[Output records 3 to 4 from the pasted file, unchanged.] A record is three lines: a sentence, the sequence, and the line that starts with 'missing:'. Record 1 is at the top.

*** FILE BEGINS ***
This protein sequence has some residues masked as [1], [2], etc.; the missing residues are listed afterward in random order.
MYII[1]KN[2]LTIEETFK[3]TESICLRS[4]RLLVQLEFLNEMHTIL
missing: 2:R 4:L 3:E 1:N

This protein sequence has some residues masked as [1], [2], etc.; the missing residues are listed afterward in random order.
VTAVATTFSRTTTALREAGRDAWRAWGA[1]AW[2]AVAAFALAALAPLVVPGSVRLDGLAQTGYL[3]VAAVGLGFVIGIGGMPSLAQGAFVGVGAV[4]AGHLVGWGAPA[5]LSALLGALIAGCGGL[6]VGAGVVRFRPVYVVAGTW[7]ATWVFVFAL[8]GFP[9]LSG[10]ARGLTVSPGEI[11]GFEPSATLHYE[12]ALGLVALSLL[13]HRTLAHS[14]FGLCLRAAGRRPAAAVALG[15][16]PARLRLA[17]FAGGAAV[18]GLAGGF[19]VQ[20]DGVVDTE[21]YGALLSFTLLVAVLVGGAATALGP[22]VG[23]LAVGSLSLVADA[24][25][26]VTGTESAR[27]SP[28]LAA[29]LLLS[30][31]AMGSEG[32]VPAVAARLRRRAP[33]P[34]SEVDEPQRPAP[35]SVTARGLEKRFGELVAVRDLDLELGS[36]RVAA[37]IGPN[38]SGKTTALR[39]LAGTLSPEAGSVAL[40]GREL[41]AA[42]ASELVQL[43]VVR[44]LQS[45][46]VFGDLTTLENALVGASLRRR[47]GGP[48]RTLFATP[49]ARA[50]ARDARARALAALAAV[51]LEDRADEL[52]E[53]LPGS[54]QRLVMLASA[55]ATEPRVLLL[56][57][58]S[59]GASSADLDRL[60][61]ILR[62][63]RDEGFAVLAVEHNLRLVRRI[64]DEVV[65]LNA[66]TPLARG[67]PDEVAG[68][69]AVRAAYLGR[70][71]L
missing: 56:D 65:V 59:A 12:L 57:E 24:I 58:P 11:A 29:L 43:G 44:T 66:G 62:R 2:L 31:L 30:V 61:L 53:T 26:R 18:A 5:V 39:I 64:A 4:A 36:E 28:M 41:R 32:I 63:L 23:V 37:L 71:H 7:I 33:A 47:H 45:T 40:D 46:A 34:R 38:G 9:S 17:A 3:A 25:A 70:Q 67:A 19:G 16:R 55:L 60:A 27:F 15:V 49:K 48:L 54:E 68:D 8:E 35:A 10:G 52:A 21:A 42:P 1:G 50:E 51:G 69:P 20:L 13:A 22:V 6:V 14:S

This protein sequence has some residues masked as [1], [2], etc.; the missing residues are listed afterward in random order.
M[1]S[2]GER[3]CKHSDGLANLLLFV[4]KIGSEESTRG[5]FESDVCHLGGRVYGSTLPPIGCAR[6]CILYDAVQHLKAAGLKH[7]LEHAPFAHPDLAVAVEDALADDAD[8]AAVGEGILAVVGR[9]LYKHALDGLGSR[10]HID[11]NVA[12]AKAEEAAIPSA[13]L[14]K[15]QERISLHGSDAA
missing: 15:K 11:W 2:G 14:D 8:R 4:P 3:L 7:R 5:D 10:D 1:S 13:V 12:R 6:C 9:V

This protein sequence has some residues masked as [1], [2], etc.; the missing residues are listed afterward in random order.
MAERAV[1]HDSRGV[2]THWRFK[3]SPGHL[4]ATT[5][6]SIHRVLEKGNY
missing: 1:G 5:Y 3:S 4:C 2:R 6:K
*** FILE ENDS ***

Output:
This protein sequence has some residues masked as [1], [2], etc.; the missing residues are listed afterward in random order.
M[1]S[2]GER[3]CKHSDGLANLLLFV[4]KIGSEESTRG[5]FESDVCHLGGRVYGSTLPPIGCAR[6]CILYDAVQHLKAAGLKH[7]LEHAPFAHPDLAVAVEDALADDAD[8]AAVGEGILAVVGR[9]LYKHALDGLGSR[10]HID[11]NVA[12]AKAEEAAIPSA[13]L[14]K[15]QERISLHGSDAA
missing: 15:K 11:W 2:G 14:D 8:R 4:P 3:L 7:R 5:D 10:D 1:S 13:V 12:R 6:C 9:V

This protein sequence has some residues masked as [1], [2], etc.; the missing residues are listed afterward in random order.
MAERAV[1]HDSRGV[2]THWRFK[3]SPGHL[4]ATT[5][6]SIHRVLEKGNY
missing: 1:G 5:Y 3:S 4:C 2:R 6:K